Plane Talk: Traveling Animals On Freighters
Over two million pets and other live animals are transported by air every year in the United States. Federal and state governments impose restrictions on transporting live animals. In addition, each airline establishes its own company policy for the proper handling of the animals they transport. As a shipper or owner, you also have a responsibility to take the necessary precautions to ensure the well-being of the animal you ship.
- Dogs and cats must be at least eight weeks old and must have been weaned for at least five days. Cages and other shipping containers must meet the minimum standard for size, ventilation, strength, sanitation and design for safe handling.
- Dogs and cats must not be brought to the airline for shipping more than four hours before departure. (Six hours is permitted if shipping arrangements are made in advance.)
- If puppies or kittens less than 16 weeks of age are in transit more than 12 hours, food and water must be provided.
- Older animals must have food at least every 24 hours and water at least every 12 hours. Written instructions for food and water must accompany all animals shipped regardless of the scheduled time in transit.
- Animals may not be exposed to temperatures less than 45*F unless they are accompanied by a certificate signed by a veterinarian stating that they are acclimated to lower temperatures.
- Animals cannot be shipped COD
Tips for Pet Owners
In addition to compliance with federal regulations and airline company policy, there are several precautions the owner/shipper can take to ensure the welfare of a shipped pet.
- Airlines generally require health certificates from all shippers. So it’s a good idea to have a licensed veterinarian examine animals within ten days prior to shipment and issue a certificate stating that the animal is in good health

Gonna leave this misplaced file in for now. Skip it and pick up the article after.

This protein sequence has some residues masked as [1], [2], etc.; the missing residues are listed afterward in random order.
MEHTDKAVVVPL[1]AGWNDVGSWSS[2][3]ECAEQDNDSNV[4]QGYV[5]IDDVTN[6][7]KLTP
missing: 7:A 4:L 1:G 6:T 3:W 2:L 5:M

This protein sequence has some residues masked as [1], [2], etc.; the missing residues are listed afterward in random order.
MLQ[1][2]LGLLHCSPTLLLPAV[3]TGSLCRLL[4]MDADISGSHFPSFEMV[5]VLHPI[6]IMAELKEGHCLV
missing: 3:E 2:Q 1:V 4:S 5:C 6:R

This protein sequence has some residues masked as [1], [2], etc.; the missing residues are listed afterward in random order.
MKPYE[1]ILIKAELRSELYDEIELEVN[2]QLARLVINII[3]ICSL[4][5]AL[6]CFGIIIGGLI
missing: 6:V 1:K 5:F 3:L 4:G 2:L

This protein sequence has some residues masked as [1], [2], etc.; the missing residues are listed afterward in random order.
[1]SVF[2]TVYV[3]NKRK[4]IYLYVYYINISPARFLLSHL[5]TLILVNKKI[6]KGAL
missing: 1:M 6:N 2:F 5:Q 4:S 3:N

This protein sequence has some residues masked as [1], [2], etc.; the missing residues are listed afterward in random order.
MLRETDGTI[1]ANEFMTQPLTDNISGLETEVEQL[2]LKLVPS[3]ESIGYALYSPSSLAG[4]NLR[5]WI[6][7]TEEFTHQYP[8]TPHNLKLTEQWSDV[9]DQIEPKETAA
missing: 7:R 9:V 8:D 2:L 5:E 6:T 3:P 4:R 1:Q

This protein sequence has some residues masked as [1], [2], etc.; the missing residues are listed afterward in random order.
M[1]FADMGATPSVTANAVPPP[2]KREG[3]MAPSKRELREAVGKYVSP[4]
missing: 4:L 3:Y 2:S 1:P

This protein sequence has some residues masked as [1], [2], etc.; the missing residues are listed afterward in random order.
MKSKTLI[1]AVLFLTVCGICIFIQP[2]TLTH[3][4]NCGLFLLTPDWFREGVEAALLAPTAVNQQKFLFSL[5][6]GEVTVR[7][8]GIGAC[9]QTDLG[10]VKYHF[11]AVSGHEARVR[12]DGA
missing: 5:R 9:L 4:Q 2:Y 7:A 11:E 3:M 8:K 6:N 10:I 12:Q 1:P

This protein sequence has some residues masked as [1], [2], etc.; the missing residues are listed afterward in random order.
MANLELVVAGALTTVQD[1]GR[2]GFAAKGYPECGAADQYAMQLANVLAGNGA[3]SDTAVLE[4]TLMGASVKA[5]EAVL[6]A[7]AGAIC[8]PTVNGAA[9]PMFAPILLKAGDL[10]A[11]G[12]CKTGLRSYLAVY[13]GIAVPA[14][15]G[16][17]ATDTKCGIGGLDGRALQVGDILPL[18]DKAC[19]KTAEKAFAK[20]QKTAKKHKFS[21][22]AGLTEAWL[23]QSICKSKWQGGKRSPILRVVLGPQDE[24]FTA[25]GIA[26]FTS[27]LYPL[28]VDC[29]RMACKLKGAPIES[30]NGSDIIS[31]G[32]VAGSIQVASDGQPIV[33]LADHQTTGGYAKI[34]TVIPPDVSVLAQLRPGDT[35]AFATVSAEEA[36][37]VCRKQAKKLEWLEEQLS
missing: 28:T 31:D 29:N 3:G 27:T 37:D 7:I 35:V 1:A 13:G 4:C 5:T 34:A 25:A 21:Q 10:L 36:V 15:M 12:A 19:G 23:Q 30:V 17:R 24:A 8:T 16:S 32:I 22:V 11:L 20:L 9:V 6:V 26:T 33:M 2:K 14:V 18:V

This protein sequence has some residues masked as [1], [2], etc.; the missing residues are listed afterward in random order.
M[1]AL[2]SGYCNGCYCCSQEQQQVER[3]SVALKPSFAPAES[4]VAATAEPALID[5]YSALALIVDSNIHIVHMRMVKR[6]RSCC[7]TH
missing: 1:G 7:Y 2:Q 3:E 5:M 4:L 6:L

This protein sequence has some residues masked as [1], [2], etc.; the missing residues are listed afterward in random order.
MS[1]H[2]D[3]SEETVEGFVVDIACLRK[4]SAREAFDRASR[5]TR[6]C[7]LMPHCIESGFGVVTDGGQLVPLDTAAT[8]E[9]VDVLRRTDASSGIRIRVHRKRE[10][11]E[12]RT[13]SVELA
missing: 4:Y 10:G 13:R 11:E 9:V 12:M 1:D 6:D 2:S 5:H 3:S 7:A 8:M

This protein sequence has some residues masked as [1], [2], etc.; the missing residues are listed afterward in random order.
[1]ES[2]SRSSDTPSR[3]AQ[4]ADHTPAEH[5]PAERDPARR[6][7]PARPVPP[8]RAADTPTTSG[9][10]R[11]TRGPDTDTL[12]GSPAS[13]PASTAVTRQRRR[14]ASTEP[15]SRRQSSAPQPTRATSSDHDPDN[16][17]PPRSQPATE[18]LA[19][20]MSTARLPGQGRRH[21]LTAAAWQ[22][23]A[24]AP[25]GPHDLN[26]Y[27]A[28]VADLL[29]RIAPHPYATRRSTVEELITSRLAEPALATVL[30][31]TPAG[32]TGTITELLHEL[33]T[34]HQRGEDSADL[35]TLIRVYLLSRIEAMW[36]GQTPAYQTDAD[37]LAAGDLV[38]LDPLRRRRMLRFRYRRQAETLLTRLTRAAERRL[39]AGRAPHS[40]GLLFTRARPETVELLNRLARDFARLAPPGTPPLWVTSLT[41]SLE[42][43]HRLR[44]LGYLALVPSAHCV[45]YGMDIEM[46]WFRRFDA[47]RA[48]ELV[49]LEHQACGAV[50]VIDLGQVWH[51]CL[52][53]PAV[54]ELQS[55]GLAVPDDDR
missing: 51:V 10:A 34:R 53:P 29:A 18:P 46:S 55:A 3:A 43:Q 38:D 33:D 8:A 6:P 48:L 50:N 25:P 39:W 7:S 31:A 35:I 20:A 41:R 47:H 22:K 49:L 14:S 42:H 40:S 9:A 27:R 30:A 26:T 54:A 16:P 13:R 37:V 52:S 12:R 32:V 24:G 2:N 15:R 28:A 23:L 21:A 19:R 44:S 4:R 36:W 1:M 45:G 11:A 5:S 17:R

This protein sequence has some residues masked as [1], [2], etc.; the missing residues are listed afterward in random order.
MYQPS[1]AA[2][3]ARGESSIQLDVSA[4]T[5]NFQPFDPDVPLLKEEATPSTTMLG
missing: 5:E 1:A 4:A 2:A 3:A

- Pets may be shipped as cargo if unaccompanied, and my airline cargo departments employ specialists in the movement of animals. Animals must always be shipped in pressurized holds.
- Before traveling, accustom your pet to the kennel in which it will be shipped. Make sure that the door latches securely.
- Do not give your pet solid food in the six hours prior to the flight, although a moderate amount of water and a walk before and after the flight are advised.
- Do not administer sedation to your pet without the approval of a veterinarian, and provide a test dose before the trip to gauge how the pet will react.
- Be sure to reserve a space for your pet in advance, and inquire about time and location for drop-off and pick-up.
- Try to schedule a non-stop flight; avoid connections and the heavy traffic of a holiday or weekend flight.
- For overseas travel (including Hawaii), inquire about any special health requirements such as quarantine.
- Write your name, address and phone number on the kennel, and make sure your pet is wearing a tag with the same information. Consider purchasing a temporary tag showing your destination address and phone number. Bring a photo of your pet, in case it is lost.
- With careful planning, your pet will arrive safely at its destination.